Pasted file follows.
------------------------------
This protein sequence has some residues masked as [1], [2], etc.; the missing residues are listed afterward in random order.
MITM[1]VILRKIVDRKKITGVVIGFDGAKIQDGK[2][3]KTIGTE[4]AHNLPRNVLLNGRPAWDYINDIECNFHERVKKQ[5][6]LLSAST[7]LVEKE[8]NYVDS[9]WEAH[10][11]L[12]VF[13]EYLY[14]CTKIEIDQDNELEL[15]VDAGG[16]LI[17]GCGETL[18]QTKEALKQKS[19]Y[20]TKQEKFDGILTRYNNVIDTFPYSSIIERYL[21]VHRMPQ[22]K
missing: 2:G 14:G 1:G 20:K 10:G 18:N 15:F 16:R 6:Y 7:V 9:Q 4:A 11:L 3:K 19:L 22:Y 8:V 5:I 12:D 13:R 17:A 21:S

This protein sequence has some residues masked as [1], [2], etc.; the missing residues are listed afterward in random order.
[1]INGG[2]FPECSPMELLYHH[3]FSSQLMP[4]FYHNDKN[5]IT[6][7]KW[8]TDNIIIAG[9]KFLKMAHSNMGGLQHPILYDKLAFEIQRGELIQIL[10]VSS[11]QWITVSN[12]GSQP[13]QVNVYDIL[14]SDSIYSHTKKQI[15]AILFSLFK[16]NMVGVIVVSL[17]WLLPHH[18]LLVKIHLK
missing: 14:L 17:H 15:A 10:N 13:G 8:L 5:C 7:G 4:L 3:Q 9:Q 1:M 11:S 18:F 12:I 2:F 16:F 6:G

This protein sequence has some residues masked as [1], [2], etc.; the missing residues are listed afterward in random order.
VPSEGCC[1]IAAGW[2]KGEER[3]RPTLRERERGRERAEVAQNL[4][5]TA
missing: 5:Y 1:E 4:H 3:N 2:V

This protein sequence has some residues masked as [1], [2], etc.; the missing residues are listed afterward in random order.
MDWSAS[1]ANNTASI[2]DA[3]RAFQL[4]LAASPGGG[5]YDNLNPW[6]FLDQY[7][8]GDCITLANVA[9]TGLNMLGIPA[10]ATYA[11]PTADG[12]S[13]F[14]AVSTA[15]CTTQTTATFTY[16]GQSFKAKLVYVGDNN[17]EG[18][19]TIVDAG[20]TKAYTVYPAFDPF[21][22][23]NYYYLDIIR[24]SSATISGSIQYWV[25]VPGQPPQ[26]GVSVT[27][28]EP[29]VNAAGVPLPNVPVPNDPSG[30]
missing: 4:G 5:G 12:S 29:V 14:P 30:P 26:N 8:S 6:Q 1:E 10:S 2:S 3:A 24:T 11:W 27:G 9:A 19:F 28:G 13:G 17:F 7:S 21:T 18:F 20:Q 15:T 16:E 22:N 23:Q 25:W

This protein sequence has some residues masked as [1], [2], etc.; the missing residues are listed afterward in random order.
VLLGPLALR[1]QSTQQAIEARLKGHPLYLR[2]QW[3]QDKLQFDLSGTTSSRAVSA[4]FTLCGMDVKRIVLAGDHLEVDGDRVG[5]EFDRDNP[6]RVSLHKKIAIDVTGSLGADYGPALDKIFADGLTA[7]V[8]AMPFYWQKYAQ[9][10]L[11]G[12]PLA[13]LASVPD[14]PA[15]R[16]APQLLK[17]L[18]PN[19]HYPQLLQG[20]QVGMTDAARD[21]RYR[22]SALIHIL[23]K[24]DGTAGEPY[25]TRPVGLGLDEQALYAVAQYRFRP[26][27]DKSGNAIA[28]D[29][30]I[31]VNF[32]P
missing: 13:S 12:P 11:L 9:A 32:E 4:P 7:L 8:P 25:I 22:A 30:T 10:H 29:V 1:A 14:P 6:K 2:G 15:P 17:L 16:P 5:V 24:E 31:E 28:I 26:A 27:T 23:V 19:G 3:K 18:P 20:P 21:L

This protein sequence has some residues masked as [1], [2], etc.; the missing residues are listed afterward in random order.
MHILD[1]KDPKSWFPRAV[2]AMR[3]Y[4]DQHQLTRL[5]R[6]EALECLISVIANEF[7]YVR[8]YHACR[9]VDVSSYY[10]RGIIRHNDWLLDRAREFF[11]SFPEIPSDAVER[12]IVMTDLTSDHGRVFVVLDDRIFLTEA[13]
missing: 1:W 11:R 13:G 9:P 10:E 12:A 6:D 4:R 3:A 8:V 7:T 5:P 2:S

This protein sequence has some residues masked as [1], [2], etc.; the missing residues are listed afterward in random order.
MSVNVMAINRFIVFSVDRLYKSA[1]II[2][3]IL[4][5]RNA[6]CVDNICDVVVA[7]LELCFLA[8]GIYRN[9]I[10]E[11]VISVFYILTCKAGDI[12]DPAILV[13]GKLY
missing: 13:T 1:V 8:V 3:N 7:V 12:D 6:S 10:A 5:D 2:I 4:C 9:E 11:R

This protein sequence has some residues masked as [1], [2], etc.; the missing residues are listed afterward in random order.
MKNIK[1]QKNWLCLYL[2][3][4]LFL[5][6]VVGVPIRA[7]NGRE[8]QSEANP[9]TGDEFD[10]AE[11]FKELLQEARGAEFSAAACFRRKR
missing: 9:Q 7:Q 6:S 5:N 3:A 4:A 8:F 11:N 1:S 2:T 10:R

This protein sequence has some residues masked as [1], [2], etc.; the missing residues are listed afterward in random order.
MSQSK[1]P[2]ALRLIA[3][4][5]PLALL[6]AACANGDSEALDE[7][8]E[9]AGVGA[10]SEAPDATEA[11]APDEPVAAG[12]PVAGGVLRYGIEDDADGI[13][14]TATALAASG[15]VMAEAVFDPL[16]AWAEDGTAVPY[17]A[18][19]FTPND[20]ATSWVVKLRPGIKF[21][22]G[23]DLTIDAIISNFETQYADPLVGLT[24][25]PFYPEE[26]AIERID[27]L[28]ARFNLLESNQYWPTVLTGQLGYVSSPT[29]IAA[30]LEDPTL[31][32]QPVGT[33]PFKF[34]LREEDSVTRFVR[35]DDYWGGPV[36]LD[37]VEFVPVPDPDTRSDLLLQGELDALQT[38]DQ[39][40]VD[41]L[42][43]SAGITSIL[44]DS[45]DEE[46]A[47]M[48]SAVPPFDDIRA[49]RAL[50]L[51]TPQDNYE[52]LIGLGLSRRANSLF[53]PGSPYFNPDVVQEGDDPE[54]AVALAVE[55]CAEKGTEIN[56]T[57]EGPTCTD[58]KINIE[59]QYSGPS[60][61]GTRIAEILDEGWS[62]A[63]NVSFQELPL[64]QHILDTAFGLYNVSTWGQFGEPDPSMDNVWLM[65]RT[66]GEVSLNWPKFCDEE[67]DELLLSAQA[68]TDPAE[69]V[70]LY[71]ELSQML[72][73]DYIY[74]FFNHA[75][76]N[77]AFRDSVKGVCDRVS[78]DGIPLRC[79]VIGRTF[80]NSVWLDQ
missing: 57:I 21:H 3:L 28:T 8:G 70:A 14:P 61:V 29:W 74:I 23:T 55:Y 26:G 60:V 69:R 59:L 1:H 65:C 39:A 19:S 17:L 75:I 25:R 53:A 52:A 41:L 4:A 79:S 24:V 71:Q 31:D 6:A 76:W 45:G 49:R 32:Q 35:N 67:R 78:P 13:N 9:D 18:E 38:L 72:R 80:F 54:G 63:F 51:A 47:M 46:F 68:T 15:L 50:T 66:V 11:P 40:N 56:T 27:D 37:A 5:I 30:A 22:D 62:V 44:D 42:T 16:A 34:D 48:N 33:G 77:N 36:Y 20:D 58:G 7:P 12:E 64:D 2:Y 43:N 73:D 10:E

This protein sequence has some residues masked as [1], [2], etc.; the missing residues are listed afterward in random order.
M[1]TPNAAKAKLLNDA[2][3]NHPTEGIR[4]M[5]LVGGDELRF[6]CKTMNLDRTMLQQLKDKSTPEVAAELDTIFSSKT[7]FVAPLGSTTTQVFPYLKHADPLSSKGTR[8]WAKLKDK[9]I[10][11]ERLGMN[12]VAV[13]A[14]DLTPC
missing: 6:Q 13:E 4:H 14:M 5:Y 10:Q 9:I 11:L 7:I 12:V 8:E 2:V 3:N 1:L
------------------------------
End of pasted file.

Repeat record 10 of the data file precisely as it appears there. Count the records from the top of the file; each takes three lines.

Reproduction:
This protein sequence has some residues masked as [1], [2], etc.; the missing residues are listed afterward in random order.
M[1]TPNAAKAKLLNDA[2][3]NHPTEGIR[4]M[5]LVGGDELRF[6]CKTMNLDRTMLQQLKDKSTPEVAAELDTIFSSKT[7]FVAPLGSTTTQVFPYLKHADPLSSKGTR[8]WAKLKDK[9]I[10][11]ERLGMN[12]VAV[13]A[14]DLTPC
missing: 6:Q 13:E 4:H 14:M 5:Y 10:Q 9:I 11:L 7:I 12:V 8:E 2:V 3:N 1:L